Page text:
Tuesday, February 3rd, 2004
For writers, coming up with a subject can be backbreaking work. I’ve known Ph.D and masters students who’ve hit the brick wall of “the subject.” Some simply didn’t have one and the ticker just ran out. I used to give students “the subject” in composition but found over the semesters that this could lead to just as much mental suffocation as anything else. You could smell resentment in the clouds of chalk dust, too. Something about the classroom, the world of writing in college, the thought of essays and research papers kills human curiosity. Is that too grand of a statement? Too much of a generalization?
As the candidates for the Dem nomination go about their business regardless of politics, they have to push ideas. Every day. Multiple venues. Constant scrutiny. Talking, writing, convincing–all of these become their job for a few years. They have a subject, troublesome or whateveryone wants to hear. This is a cosmic version of the day to day for most of use, since everyday we have to communicate ideas, convince others, complete projects, and explain ourselves. This is routine. In a way, composition is about teaching the routine of the days to come where the ability to convince and explain becomes an issue of survival.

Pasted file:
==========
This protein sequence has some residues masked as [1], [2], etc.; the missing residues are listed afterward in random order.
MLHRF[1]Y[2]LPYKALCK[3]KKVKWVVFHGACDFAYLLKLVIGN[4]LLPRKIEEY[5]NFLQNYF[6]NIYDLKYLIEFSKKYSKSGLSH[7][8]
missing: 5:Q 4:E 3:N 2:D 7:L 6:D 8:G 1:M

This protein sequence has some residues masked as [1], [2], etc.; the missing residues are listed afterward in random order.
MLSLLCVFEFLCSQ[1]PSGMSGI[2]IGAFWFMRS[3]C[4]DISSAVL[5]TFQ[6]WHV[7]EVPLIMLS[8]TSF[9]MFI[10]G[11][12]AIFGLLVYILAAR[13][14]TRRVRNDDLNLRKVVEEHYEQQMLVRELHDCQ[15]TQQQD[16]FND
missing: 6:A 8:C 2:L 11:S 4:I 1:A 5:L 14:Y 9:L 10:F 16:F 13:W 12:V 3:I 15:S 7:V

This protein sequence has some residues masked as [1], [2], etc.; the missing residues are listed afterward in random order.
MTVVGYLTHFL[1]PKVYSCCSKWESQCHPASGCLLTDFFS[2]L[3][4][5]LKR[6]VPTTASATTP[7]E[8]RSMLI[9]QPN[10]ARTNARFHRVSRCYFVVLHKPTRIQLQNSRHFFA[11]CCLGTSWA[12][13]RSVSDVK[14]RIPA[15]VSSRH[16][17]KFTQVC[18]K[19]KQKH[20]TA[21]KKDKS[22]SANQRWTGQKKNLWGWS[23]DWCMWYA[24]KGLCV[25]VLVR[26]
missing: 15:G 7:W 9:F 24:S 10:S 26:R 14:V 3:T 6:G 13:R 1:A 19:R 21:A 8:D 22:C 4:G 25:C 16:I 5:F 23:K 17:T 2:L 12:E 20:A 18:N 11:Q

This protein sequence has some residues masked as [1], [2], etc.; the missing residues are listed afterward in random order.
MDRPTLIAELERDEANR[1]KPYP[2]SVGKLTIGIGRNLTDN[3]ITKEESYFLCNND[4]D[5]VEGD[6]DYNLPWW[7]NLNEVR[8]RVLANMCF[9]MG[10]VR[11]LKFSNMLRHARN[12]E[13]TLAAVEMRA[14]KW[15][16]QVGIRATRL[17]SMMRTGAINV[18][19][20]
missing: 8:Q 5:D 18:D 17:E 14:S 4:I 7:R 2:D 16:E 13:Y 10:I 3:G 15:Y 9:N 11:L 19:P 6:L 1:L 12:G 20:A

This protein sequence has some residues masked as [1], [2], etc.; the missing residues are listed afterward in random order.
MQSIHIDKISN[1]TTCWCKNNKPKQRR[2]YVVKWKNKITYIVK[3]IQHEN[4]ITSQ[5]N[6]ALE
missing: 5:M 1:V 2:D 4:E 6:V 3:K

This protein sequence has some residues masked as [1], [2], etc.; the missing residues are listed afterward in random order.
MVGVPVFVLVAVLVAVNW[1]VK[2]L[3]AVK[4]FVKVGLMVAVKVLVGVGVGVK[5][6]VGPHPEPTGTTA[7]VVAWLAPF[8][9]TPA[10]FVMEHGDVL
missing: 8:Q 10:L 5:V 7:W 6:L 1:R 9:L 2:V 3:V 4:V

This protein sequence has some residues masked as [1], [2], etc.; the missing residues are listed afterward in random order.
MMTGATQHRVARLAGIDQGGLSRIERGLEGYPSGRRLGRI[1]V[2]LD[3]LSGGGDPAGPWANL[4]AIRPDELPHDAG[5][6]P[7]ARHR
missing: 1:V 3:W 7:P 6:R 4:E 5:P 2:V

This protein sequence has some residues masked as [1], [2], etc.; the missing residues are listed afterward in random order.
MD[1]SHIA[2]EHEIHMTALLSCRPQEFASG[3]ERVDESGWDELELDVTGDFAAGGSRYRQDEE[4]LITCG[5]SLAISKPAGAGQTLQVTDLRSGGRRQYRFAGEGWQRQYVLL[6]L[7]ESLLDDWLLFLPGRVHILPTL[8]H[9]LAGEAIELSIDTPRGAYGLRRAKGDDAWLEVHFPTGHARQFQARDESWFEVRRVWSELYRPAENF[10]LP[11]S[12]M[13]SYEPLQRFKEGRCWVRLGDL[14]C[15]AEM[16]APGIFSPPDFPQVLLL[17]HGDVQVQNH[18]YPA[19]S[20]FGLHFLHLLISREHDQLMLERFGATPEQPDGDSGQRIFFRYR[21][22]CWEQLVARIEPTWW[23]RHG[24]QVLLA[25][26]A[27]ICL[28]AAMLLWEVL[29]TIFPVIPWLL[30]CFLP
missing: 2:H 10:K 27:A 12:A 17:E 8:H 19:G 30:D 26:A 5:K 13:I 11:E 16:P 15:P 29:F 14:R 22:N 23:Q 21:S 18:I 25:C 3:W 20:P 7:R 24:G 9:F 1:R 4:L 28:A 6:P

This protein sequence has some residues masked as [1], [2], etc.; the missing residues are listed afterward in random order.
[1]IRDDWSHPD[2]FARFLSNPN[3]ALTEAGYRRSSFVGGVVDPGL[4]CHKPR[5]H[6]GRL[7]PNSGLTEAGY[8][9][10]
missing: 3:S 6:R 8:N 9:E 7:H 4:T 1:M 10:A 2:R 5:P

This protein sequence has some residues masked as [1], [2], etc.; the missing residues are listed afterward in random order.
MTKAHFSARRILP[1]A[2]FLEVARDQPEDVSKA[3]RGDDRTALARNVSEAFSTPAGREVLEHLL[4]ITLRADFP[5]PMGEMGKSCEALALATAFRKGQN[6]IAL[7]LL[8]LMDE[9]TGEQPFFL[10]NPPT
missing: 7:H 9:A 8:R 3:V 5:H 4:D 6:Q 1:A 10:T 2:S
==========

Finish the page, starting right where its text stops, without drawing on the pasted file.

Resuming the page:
The writer has to rely on technique whether the project is given or invented. Where does the college student go to find the subject? The thing that they will examine, the idea that will keep them going till the semester is over and they depart for more writing and thinking?